Hooper Memorial Home Inc. Bereavement Support Group
We have bereavement support at our funeral home, 3532 Walnut Street, Harrisburg, PA 17109, phone (717) 651-1000. You will enjoy a pleasant environment in which you will feel very comfortable getting together with persons who have experienced what you have and sharing personal experiences in a therapeutic way.
The Pennsylvania Attorney General has a special unit that helps victims, family and friends of violent crimes. Monetary assistance available for funeral and other expenses. Call (717) 783-5153
AARP offers grief support by trained volunteers who themselves have experienced the death of a loved one. Family members, friends and co-workers who have lost a loved one are encouraged to call this line for support with their grief. Call 1-866-797-2277 toll free. Daily 9am - 9pm EST.
One of the most important tasks you now face is the execution of a loved one's estate. Whether or not the deceased had a will can make a difference in the time and effort involved in the proper disposition. It is suggested that you obtain legal advice on a lot of these matters such as the disbursement of assets, changing of property deeds and titles, the disposition of bank accounts, stocks and bonds, and the disposition of business assets, etc.
An attorney is helpful but not always needed. Talk to our directors and they are sometimes able to save you money on small estates. If your loved one had a will, it will need to be probated. Probate is the orderly way of distributing the estate. In most cases, probating a will is a simple process. Only in certain instances where the will is being contested or the deceased had numerous holdings will the action be more complex. There is a time limit to all of this.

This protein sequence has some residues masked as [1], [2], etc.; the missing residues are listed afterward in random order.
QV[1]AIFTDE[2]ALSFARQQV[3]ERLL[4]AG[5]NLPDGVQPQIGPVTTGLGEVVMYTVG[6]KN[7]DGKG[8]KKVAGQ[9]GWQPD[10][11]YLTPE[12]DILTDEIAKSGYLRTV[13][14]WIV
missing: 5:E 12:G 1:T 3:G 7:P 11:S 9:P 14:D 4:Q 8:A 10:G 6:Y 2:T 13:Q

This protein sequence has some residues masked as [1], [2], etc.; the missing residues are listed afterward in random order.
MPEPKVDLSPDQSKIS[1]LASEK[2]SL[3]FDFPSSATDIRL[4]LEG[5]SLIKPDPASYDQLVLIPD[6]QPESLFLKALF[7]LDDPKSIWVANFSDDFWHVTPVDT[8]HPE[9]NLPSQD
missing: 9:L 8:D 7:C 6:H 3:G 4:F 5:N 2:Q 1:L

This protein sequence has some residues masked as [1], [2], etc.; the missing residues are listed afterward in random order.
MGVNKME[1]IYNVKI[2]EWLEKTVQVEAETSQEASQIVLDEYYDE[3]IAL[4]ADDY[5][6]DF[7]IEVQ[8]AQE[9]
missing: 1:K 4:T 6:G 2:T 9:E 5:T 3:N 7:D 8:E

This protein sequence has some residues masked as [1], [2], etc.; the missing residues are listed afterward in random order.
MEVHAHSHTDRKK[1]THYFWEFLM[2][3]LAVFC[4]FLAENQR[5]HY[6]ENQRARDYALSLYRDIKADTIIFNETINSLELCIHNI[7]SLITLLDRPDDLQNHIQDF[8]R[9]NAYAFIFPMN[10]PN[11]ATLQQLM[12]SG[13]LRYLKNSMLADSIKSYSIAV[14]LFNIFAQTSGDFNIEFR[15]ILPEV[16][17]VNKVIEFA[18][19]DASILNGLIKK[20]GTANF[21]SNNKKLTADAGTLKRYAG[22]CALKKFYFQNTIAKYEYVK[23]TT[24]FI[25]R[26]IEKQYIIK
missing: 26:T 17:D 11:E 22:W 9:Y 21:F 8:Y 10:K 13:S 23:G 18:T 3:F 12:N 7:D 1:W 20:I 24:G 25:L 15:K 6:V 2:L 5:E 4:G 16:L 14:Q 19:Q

If there isn’t any will, the estate will be disposed of according to state law.
Normally life insurance companies only ask for two documents to be submitted when they pay the benefit on the policy: a death certificate and a benefit application, however they do reserve the right to request more.
When filing a claim form, you should have available the following information:
The policy number and the face amount.
The full name and address of the deceased.
His or Her occupation and the last date worked.
His or her date and place of birth and the source of the birth information.
Claimant's name, age, address, Social Security Number, and date of birth.
Gather all the decedent’s bills together and make sure you are aware of all the financial obligations of the deceased. Many loans, service contracts, and credit card accounts are covered by life insurance, which pays off the account balance in the event of the death of a customer.
The family then contacts the financial institutions where the decedent had a loan, and informs them of the death. These institutions will be able to inform you if the loan was covered by credit life, and what needs to be done to file the claim.
Credit card companies also need to be notified. If the card is jointly held, find out what documentation is required to change cards into the survivor's name.
Notify banks as well especially if there is a joint account. This is necessary before you can withdraw funds from that account. A bank will usually stop payment on all checks as soon as a death notice is published.